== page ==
Memorial Marks Death of Homeless

Comments by Brian Davis at the Homeless Memorial Day 2004.

December 21, 2004 at Trinity Cathedral. Cleveland Ohio.

            “We must come together another year because homelessness has not ended in the United States. We have witnessed 17 years of poverty and deaths relating to homelessness here locally. We could talk about the 6% increase reported by First Call for Help in calls requesting shelter or the 14% reported earlier in the year to the U.S. Conference of Mayors. We could discuss the 2,000 people every night who find shelter and the other 1,800 who cannot find a place to stay every night in Cleveland. But why talk about that when all we have to do is look around and see the tired, worn out faces of those who eat a meal on Sundays at Trinity Cathedral.

            We could talk about some of the statistics like the over $14 per hour that a family needs to make per hour in order to afford a two bedroom apartment. We could talk about the 9,000 households waiting for a public housing unit or the 35,000 who applied for a voucher the last time that the Section 8 voucher program was open. We saw increases in shelter, increase in children that are homeless and increases in poverty in Cleveland. A short discussion with the families present today would provide us the context for the housing crisis that exists in Cleveland.

            We can talk about the $13 million that Cuyahoga County received in December from the Federal government to address homelessness at the same time we are losing a great deal of affordable housing in our community. We have tremendous threats facing people with low incomes including a growing gap in healthcare, more decreases in housing, and over 60,000 jobs lost locally in the last three years. We also see an increase in hate crimes directed at homeless people in our own city and especially in Ohio.

            There is great news with the introduction of the legislation called Bringing America Home that would make great strides to reducing the number of homeless people. This has to be tempered with the reality that the guys who sleep on the street cannot wait for the Bring America Home Act to pass. They need help today.

            We are here today to mourn the loss of talented, brilliant, and wonderful citizens of the United States who died before their time. We remember those who could not find subsidized housing or residential treatment or those who self medicated themselves to death. We are saddened that veterans of the U.S. Armed Forces who honorably served but came home and could not keep housing. We see a future with even more veterans who die homeless.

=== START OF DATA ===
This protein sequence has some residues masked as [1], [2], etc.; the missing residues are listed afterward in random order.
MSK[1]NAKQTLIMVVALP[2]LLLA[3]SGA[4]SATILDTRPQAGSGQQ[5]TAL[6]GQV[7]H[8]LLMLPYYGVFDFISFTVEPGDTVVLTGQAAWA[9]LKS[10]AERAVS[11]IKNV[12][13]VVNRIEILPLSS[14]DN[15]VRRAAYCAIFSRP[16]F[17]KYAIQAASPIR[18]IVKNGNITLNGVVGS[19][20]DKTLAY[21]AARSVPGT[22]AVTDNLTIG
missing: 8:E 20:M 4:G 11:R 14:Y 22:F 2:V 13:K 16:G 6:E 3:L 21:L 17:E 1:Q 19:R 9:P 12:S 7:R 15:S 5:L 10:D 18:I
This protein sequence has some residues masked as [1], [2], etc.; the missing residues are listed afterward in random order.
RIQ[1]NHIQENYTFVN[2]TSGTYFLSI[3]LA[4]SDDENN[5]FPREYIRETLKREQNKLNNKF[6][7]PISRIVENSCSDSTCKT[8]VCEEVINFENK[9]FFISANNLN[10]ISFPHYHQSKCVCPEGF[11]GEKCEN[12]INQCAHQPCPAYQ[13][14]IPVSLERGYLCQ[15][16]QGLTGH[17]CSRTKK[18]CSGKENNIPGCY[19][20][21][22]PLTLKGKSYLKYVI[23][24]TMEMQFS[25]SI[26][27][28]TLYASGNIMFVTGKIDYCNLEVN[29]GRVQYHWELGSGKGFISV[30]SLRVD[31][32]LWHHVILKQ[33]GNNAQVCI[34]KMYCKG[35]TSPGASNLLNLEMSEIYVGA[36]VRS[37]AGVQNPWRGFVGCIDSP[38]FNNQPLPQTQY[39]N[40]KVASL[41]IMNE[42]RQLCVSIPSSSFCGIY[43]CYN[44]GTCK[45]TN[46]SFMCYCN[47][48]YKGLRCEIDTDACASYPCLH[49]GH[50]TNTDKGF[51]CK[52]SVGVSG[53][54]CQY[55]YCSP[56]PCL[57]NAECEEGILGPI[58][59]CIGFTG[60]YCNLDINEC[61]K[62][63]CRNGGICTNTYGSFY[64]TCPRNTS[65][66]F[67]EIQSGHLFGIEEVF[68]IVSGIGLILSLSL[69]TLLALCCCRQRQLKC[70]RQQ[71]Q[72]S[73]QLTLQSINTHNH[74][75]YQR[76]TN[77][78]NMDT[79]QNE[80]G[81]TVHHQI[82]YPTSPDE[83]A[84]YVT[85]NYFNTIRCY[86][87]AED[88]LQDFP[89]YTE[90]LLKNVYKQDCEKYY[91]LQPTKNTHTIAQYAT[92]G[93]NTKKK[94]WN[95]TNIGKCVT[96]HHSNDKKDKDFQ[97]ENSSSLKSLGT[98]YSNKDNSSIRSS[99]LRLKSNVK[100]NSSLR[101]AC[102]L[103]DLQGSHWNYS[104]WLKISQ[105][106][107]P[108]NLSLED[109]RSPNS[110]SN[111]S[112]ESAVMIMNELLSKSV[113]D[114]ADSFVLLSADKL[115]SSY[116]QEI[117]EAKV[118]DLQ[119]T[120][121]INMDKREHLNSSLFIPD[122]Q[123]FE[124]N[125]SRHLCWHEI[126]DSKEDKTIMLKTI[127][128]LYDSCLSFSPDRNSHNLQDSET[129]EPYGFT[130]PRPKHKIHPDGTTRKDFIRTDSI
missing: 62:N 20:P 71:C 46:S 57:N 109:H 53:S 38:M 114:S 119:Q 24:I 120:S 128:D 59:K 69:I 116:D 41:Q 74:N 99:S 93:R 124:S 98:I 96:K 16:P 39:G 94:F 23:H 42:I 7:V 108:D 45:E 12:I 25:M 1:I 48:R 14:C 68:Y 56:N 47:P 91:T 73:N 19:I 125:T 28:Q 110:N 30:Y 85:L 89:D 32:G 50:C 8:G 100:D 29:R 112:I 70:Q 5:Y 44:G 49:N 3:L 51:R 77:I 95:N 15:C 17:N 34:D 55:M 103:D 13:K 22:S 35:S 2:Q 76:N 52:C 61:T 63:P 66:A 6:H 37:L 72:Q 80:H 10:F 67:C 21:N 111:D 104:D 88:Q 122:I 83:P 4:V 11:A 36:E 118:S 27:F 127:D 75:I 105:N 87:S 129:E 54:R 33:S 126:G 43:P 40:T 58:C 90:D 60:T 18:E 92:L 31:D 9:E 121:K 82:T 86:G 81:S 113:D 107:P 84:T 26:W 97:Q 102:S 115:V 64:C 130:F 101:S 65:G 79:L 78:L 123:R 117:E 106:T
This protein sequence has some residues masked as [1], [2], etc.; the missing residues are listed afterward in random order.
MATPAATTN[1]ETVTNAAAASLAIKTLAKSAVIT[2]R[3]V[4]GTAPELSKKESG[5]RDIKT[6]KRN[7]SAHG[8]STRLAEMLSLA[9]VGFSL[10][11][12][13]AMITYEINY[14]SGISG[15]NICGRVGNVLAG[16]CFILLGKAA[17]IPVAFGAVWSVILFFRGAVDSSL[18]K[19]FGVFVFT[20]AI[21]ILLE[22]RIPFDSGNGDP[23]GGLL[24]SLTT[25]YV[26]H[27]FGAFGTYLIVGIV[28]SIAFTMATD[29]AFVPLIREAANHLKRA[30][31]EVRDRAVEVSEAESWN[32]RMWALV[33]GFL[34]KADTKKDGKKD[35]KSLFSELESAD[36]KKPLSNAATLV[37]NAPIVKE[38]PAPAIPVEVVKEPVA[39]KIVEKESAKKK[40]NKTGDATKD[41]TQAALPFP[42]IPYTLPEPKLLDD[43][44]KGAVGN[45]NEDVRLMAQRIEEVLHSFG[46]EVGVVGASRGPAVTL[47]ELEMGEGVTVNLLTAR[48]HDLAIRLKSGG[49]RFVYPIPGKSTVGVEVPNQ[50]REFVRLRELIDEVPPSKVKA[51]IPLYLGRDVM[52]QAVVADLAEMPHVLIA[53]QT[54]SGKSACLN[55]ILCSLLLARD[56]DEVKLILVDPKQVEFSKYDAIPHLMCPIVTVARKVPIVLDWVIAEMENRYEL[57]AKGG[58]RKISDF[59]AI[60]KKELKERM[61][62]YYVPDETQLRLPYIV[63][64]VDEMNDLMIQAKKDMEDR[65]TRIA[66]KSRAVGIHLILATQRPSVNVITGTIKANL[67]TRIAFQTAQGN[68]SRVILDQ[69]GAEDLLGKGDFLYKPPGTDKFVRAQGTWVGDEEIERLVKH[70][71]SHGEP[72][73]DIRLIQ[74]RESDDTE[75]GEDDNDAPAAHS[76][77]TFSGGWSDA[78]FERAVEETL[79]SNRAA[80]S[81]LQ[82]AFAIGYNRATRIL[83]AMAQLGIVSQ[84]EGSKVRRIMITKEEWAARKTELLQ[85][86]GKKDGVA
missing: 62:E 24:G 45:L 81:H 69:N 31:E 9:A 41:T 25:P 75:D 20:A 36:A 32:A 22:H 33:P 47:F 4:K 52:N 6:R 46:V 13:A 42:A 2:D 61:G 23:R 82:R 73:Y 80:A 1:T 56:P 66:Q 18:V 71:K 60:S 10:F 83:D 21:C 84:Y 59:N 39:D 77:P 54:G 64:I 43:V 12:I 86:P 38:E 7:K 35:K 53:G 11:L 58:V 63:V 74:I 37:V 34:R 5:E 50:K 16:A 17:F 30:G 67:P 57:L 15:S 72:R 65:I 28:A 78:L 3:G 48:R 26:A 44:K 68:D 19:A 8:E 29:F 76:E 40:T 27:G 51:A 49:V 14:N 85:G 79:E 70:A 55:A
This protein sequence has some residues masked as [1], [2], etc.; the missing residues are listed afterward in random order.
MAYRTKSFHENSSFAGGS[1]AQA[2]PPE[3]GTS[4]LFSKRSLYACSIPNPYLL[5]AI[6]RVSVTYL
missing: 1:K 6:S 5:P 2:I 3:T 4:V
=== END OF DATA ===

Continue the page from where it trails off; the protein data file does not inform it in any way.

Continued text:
We remember those with personal battles with their own health problems that make it difficult to make decisions or those terrified to be around others and die alone on the streets.

            The symbol of how little progress that we have made in this society is that a man froze to death in our nations capital just before this memorial day. In the heart of power, in the seat of power that with one stroke of the pen could end homelessness with one vote could allow its citizens to sleep on the street and die of one of the most painful deaths imaginable.

            The Coalition for the Homeless lost a good friend last year when a women who had just gotten off the streets and was putting her life together, Savetta Durrah died. She passed on the day that her portrait was unveiled at a local gallery, and just down the street from where she had found housing. Savetta Durrah passed away to early. The other names of people whose lives were cut short because of homelessness include:

            Jimmy the Preacher


            Wesley Jones

            John Jones Jr.

            Ben Apalategui

            William Robinson

            Willie Newell

            Edwardo Lauriano

            Elliot Worthy

            Tyrone Jordan

            Keith Biebighauser

            Victor Foley

            Stanley Ford

            Paul Braski

Copyright to the Northeast Ohio Coalition for the Homeless and the Homeless Grapevine Cleveland Ohio 2004 Issue 64